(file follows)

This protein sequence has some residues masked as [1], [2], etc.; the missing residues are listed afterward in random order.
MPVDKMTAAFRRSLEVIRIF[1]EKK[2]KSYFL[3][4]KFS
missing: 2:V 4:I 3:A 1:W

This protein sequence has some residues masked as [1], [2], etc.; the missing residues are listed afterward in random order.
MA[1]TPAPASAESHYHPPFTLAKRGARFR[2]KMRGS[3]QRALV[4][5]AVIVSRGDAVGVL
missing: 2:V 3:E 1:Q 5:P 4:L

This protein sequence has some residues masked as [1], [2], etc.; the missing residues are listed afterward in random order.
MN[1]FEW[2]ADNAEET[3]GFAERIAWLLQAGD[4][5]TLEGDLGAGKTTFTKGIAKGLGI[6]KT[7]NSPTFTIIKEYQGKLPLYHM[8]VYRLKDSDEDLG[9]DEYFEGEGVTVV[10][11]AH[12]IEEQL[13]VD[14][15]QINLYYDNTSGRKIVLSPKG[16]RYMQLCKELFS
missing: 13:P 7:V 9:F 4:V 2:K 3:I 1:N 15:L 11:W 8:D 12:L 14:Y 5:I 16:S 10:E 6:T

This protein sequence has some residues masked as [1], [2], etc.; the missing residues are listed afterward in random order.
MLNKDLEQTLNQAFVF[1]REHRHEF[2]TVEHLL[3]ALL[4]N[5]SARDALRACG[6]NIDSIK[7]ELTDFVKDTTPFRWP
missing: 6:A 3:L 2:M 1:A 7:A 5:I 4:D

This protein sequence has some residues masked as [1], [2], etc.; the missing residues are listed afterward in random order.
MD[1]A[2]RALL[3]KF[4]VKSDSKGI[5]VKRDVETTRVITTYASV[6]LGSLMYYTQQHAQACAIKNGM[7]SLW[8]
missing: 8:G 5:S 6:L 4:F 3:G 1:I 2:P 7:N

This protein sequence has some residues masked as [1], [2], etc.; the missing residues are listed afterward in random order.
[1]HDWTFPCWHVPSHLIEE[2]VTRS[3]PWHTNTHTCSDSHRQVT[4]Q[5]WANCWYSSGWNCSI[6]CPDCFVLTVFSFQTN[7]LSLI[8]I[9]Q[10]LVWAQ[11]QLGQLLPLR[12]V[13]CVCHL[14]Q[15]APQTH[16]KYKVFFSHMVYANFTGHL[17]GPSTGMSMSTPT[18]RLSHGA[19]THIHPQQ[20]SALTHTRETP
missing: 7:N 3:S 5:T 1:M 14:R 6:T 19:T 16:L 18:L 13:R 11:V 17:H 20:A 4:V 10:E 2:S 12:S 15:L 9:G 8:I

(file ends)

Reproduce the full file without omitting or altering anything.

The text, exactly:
This protein sequence has some residues masked as [1], [2], etc.; the missing residues are listed afterward in random order.
MPVDKMTAAFRRSLEVIRIF[1]EKK[2]KSYFL[3][4]KFS
missing: 2:V 4:I 3:A 1:W

This protein sequence has some residues masked as [1], [2], etc.; the missing residues are listed afterward in random order.
MA[1]TPAPASAESHYHPPFTLAKRGARFR[2]KMRGS[3]QRALV[4][5]AVIVSRGDAVGVL
missing: 2:V 3:E 1:Q 5:P 4:L

This protein sequence has some residues masked as [1], [2], etc.; the missing residues are listed afterward in random order.
MN[1]FEW[2]ADNAEET[3]GFAERIAWLLQAGD[4][5]TLEGDLGAGKTTFTKGIAKGLGI[6]KT[7]NSPTFTIIKEYQGKLPLYHM[8]VYRLKDSDEDLG[9]DEYFEGEGVTVV[10][11]AH[12]IEEQL[13]VD[14][15]QINLYYDNTSGRKIVLSPKG[16]RYMQLCKELFS
missing: 13:P 7:V 9:F 4:V 2:K 3:I 1:N 15:L 11:W 8:D 12:L 14:Y 5:I 16:S 10:E 6:T

This protein sequence has some residues masked as [1], [2], etc.; the missing residues are listed afterward in random order.
MLNKDLEQTLNQAFVF[1]REHRHEF[2]TVEHLL[3]ALL[4]N[5]SARDALRACG[6]NIDSIK[7]ELTDFVKDTTPFRWP
missing: 6:A 3:L 2:M 1:A 7:A 5:I 4:D

This protein sequence has some residues masked as [1], [2], etc.; the missing residues are listed afterward in random order.
MD[1]A[2]RALL[3]KF[4]VKSDSKGI[5]VKRDVETTRVITTYASV[6]LGSLMYYTQQHAQACAIKNGM[7]SLW[8]
missing: 8:G 5:S 6:L 4:F 3:G 1:I 2:P 7:N

This protein sequence has some residues masked as [1], [2], etc.; the missing residues are listed afterward in random order.
[1]HDWTFPCWHVPSHLIEE[2]VTRS[3]PWHTNTHTCSDSHRQVT[4]Q[5]WANCWYSSGWNCSI[6]CPDCFVLTVFSFQTN[7]LSLI[8]I[9]Q[10]LVWAQ[11]QLGQLLPLR[12]V[13]CVCHL[14]Q[15]APQTH[16]KYKVFFSHMVYANFTGHL[17]GPSTGMSMSTPT[18]RLSHGA[19]THIHPQQ[20]SALTHTRETP
missing: 7:N 3:S 5:T 1:M 14:R 6:T 19:T 16:L 18:L 13:R 11:V 17:H 20:A 4:V 10:E 2:S 12:S 15:L 9:G 8:I